Administered by:
University of Cambridge
Printing press
A printing press is a mechanical device for applying pressure to an inked surface resting upon a print medium (such as paper or cloth), thereby transferring the ink. It marked a dramatic improvement on earlier printing methods in which the cloth, paper or other medium was brushed or rubbed repeatedly to achieve the transfer of ink, and accelerated the process. Typically used for texts, the invention and global spread of the printing press was one of the most influential events in the second millennium.

The printing press spread within several decades to over two hundred cities in a dozen European countries. By 1500, printing presses in operation throughout Western Europe had already produced more than twenty million volumes. In the 16th century, with presses spreading further afield, their output rose tenfold to an estimated 150 to 200 million copies. The operation of a press became synonymous with the enterprise of printing, and lent its name to a new medium of expression and communication, "the press".

The rapid economic and socio-cultural development of late medieval society in Europe created favorable intellectual and technological conditions for Gutenberg's improved version of the printing press: the entrepreneurial spirit of emerging capitalism increasingly made its impact on medieval modes of production, fostering economic thinking and improving the efficiency of traditional work-processes. The sharp rise of medieval learning and literacy amongst the middle class led to an increased demand for books which the time-consuming hand-copying method fell far short of accommodating.

Gutenberg greatly improved the process by treating typesetting and printing as two separate work steps. A goldsmith by profession, he created his type pieces from a lead-based alloy which suited printing purposes so well that it is still used today. The mass production of metal letters was achieved by his key invention of a special hand mould, the matrix. The Latin alphabet proved to be an enormous advantage in the process because, in contrast to logographic writing systems, it allowed the type-setter to represent any text with a theoretical minimum of only around two dozen different letters.

These are folded down, so that the paper lies on the surface of the inked type. The bed is rolled under the platen, using a windlass mechanism. A small rotating handle is used called the 'rounce' to do this, and the impression is made with a screw that transmits pressure through the platen. To turn the screw the long handle attached to it is turned. This is known as the bar or 'Devil's Tail.' In a well-set-up press, the springiness of the paper, frisket, and tympan caused the bar to spring back and raise the platen, the windlass turned again to move the bed back to its original position, the tympan and frisket raised and opened, and the printed sheet removed. Such presses were always worked by hand. After around 1800, iron presses were developed, some of which could be operated by steam power.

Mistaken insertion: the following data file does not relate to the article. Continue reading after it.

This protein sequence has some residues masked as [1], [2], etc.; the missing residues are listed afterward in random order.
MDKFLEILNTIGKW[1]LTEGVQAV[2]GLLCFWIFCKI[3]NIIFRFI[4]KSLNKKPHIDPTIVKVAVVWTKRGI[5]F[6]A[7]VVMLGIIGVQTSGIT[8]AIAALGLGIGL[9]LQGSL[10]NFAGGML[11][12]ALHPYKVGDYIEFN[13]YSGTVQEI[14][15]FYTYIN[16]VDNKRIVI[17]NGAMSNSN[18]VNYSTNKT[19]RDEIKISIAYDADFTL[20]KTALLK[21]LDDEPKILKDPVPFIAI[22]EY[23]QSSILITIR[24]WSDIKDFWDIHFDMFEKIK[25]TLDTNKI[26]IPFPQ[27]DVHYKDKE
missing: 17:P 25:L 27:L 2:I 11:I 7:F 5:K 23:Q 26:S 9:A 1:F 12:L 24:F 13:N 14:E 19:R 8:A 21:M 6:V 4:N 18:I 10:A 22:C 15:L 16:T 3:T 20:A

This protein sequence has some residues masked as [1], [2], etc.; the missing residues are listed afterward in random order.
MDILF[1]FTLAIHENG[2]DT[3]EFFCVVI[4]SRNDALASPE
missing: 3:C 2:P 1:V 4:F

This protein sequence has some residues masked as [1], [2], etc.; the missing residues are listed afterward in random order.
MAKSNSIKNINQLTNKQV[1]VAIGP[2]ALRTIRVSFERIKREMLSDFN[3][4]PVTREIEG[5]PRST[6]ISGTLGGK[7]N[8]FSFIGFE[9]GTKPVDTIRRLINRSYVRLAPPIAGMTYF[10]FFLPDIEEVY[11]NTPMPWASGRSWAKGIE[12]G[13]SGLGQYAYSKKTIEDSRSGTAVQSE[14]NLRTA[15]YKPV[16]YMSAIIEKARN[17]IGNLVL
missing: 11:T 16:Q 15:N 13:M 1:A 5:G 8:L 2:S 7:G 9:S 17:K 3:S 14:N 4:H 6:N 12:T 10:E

Having previously worked as a professional goldsmith, Gutenberg made skillful use of the knowledge of metals he had learned as a craftsman. He was the first to make type from an alloy of lead, tin, and antimony, which was critical for producing durable type that produced high-quality printed books and proved to be much better suited for printing than all other known materials. To create these lead types, Gutenberg used what is considered one of his most ingenious inventions, a special matrix enabling the quick and precise molding of new type blocks from a uniform template. His type case is estimated to have contained around 290 separate letter boxes, most of which were required for special characters, ligatures, punctuation marks, and so forth.

A second outgrowth of this popularization of knowledge was the decline of Latin as the language of most published works, to be replaced by the vernacular language of each area, increasing the variety of published works. The printed word also helped to unify and standardize the spelling and syntax of these vernaculars, in effect 'decreasing' their variability. This rise in importance of national languages as opposed to pan-European Latin is cited as one of the causes of the rise of nationalism in Europe.

Also, in the middle of the 19th century, there was a separate development of jobbing presses, small presses capable of printing small-format pieces such as billheads, letterheads, business cards, and envelopes. Jobbing presses were capable of quick set-up (average setup time for a small job was under 15 minutes) and quick production (even on treadle-powered jobbing presses it was considered normal to get 1,000 impressions per hour with one pressman, with speeds of 1,500 iph often attained on simple envelope work). Job printing emerged as a reasonably cost-effective duplicating solution for commerce at this time.